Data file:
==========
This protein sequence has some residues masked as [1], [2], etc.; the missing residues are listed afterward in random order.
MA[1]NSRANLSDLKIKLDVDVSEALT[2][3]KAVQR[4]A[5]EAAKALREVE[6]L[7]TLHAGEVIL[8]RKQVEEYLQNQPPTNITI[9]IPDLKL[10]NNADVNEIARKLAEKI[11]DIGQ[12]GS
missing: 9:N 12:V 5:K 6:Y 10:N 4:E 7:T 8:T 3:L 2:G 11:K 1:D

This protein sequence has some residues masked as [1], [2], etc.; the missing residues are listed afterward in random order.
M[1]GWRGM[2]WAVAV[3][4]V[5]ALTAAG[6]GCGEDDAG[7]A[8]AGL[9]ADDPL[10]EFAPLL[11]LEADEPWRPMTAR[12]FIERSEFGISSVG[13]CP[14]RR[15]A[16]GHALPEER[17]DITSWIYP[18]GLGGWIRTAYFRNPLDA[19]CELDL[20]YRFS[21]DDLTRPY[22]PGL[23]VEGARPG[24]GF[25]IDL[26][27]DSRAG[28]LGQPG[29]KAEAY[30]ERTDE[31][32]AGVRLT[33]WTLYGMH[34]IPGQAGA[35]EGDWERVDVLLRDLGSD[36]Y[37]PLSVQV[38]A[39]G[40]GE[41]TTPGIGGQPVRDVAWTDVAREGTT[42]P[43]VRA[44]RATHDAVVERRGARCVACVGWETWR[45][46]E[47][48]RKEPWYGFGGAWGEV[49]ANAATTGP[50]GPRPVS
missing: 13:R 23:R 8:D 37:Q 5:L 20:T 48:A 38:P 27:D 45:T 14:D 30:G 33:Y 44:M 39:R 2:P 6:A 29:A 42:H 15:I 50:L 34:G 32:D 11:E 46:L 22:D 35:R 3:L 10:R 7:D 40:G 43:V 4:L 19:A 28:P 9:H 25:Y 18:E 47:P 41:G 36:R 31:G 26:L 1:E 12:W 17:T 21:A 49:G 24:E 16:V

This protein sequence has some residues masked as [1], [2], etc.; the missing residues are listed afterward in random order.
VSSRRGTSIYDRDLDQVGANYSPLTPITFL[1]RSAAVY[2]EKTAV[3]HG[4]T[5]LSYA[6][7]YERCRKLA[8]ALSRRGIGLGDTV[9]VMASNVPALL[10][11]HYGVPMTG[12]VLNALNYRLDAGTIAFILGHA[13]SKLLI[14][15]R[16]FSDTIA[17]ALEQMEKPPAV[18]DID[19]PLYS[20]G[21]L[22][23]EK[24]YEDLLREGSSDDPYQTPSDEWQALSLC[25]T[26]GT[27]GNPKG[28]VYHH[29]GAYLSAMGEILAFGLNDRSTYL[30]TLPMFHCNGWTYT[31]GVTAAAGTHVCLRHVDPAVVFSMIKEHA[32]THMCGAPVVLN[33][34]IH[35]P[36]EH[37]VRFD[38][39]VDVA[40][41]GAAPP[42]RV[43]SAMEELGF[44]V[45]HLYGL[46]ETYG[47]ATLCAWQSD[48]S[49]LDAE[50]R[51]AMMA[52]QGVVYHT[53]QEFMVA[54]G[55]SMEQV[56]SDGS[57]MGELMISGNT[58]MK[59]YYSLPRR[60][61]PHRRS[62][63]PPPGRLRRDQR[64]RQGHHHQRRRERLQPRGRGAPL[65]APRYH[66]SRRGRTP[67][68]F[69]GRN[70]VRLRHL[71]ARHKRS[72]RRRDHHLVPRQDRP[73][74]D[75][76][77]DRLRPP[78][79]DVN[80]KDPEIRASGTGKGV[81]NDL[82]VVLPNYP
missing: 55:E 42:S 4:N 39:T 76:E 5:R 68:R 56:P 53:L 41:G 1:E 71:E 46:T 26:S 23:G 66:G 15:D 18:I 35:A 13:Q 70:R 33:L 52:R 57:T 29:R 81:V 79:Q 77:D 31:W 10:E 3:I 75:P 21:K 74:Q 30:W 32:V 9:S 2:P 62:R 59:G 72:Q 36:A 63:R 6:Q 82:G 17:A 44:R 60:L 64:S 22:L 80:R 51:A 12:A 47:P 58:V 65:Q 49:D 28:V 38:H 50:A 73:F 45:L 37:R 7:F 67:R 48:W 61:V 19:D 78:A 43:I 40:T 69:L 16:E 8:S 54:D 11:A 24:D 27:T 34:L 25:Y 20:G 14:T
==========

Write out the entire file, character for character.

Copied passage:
This protein sequence has some residues masked as [1], [2], etc.; the missing residues are listed afterward in random order.
MA[1]NSRANLSDLKIKLDVDVSEALT[2][3]KAVQR[4]A[5]EAAKALREVE[6]L[7]TLHAGEVIL[8]RKQVEEYLQNQPPTNITI[9]IPDLKL[10]NNADVNEIARKLAEKI[11]DIGQ[12]GS
missing: 9:N 12:V 5:K 6:Y 10:N 4:E 7:T 8:T 3:L 2:G 11:K 1:D

This protein sequence has some residues masked as [1], [2], etc.; the missing residues are listed afterward in random order.
M[1]GWRGM[2]WAVAV[3][4]V[5]ALTAAG[6]GCGEDDAG[7]A[8]AGL[9]ADDPL[10]EFAPLL[11]LEADEPWRPMTAR[12]FIERSEFGISSVG[13]CP[14]RR[15]A[16]GHALPEER[17]DITSWIYP[18]GLGGWIRTAYFRNPLDA[19]CELDL[20]YRFS[21]DDLTRPY[22]PGL[23]VEGARPG[24]GF[25]IDL[26][27]DSRAG[28]LGQPG[29]KAEAY[30]ERTDE[31][32]AGVRLT[33]WTLYGMH[34]IPGQAGA[35]EGDWERVDVLLRDLGSD[36]Y[37]PLSVQV[38]A[39]G[40]GE[41]TTPGIGGQPVRDVAWTDVAREGTT[42]P[43]VRA[44]RATHDAVVERRGARCVACVGWETWR[45][46]E[47][48]RKEPWYGFGGAWGEV[49]ANAATTGP[50]GPRPVS
missing: 13:R 23:R 8:D 37:Q 5:L 20:T 48:A 38:P 27:D 45:T 14:D 30:G 33:Y 44:M 39:R 2:P 6:A 29:A 42:H 15:I 50:L 34:G 32:D 11:E 46:L 22:D 35:R 3:L 10:R 7:D 40:G 43:V 4:L 19:A 28:P 9:H 25:Y 18:E 47:P 41:G 36:R 31:G 26:L 1:E 12:W 17:T 21:A 49:G 24:E 16:V

This protein sequence has some residues masked as [1], [2], etc.; the missing residues are listed afterward in random order.
VSSRRGTSIYDRDLDQVGANYSPLTPITFL[1]RSAAVY[2]EKTAV[3]HG[4]T[5]LSYA[6][7]YERCRKLA[8]ALSRRGIGLGDTV[9]VMASNVPALL[10][11]HYGVPMTG[12]VLNALNYRLDAGTIAFILGHA[13]SKLLI[14][15]R[16]FSDTIA[17]ALEQMEKPPAV[18]DID[19]PLYS[20]G[21]L[22][23]EK[24]YEDLLREGSSDDPYQTPSDEWQALSLC[25]T[26]GT[27]GNPKG[28]VYHH[29]GAYLSAMGEILAFGLNDRSTYL[30]TLPMFHCNGWTYT[31]GVTAAAGTHVCLRHVDPAVVFSMIKEHA[32]THMCGAPVVLN[33][34]IH[35]P[36]EH[37]VRFD[38][39]VDVA[40][41]GAAPP[42]RV[43]SAMEELGF[44]V[45]HLYGL[46]ETYG[47]ATLCAWQSD[48]S[49]LDAE[50]R[51]AMMA[52]QGVVYHT[53]QEFMVA[54]G[55]SMEQV[56]SDGS[57]MGELMISGNT[58]MK[59]YYSLPRR[60][61]PHRRS[62][63]PPPGRLRRDQR[64]RQGHHHQRRRERLQPRGRGAPL[65]APRYH[66]SRRGRTP[67][68]F[69]GRN[70]VRLRHL[71]ARHKRS[72]RRRDHHLVPRQDRP[73][74]D[75][76][77]DRLRPP[78][79]DVN[80]KDPEIRASGTGKGV[81]NDL[82]VVLPNYP
missing: 55:E 42:S 4:N 39:T 76:E 5:R 68:R 56:P 53:L 41:G 1:E 71:E 46:T 26:S 23:G 66:G 15:D 18:I 35:A 13:Q 70:R 33:L 52:R 57:T 29:R 81:V 79:Q 77:D 31:W 10:E 3:I 75:P 21:K 74:Q 30:W 32:V 9:S 2:P 62:R 59:G 72:Q 36:A 63:R 6:Q 82:G 17:A 44:R 60:L 64:S 22:L 80:R 51:A 12:A 47:P 58:V 65:Q 49:D 28:V 38:H 50:A 73:F 45:L 37:R 7:F 67:R 48:W 61:V 19:D 78:A 43:I 40:T 69:L 16:E 8:S 54:D 11:A 24:D 27:T 34:L 25:Y 20:G 14:T